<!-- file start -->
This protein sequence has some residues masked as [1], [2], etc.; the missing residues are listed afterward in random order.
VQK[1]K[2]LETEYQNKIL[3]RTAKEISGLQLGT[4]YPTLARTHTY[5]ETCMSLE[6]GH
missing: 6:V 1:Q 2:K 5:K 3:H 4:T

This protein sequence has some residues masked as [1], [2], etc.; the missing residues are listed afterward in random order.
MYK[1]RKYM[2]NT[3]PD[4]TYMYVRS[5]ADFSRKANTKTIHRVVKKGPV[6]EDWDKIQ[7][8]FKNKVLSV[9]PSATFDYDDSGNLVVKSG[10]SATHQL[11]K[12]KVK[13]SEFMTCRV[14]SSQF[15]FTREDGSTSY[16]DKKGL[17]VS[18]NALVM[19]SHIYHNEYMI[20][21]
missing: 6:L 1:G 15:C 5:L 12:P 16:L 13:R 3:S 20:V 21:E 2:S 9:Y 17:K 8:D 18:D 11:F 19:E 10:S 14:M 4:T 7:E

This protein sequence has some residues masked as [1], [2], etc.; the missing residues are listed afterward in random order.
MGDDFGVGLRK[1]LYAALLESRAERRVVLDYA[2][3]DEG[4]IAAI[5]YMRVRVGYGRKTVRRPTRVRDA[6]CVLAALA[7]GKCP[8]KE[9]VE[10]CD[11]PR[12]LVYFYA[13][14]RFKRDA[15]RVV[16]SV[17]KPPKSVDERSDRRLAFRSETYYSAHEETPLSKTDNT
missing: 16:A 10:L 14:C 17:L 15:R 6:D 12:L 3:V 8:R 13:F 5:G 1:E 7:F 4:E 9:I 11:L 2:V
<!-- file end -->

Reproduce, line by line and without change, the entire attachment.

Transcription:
This protein sequence has some residues masked as [1], [2], etc.; the missing residues are listed afterward in random order.
VQK[1]K[2]LETEYQNKIL[3]RTAKEISGLQLGT[4]YPTLARTHTY[5]ETCMSLE[6]GH
missing: 6:V 1:Q 2:K 5:K 3:H 4:T

This protein sequence has some residues masked as [1], [2], etc.; the missing residues are listed afterward in random order.
MYK[1]RKYM[2]NT[3]PD[4]TYMYVRS[5]ADFSRKANTKTIHRVVKKGPV[6]EDWDKIQ[7][8]FKNKVLSV[9]PSATFDYDDSGNLVVKSG[10]SATHQL[11]K[12]KVK[13]SEFMTCRV[14]SSQF[15]FTREDGSTSY[16]DKKGL[17]VS[18]NALVM[19]SHIYHNEYMI[20][21]
missing: 6:L 1:G 15:C 5:L 12:P 16:L 13:R 3:S 20:V 21:E 2:S 9:Y 17:K 8:D 18:D 11:F 19:E 10:S 14:M 4:T 7:E

This protein sequence has some residues masked as [1], [2], etc.; the missing residues are listed afterward in random order.
MGDDFGVGLRK[1]LYAALLESRAERRVVLDYA[2][3]DEG[4]IAAI[5]YMRVRVGYGRKTVRRPTRVRDA[6]CVLAALA[7]GKCP[8]KE[9]VE[10]CD[11]PR[12]LVYFYA[13][14]RFKRDA[15]RVV[16]SV[17]KPPKSVDERSDRRLAFRSETYYSAHEETPLSKTDNT
missing: 16:A 10:L 14:C 17:L 15:R 6:D 12:L 3:V 8:R 13:F 5:G 1:E 7:F 4:E 9:I 11:L 2:V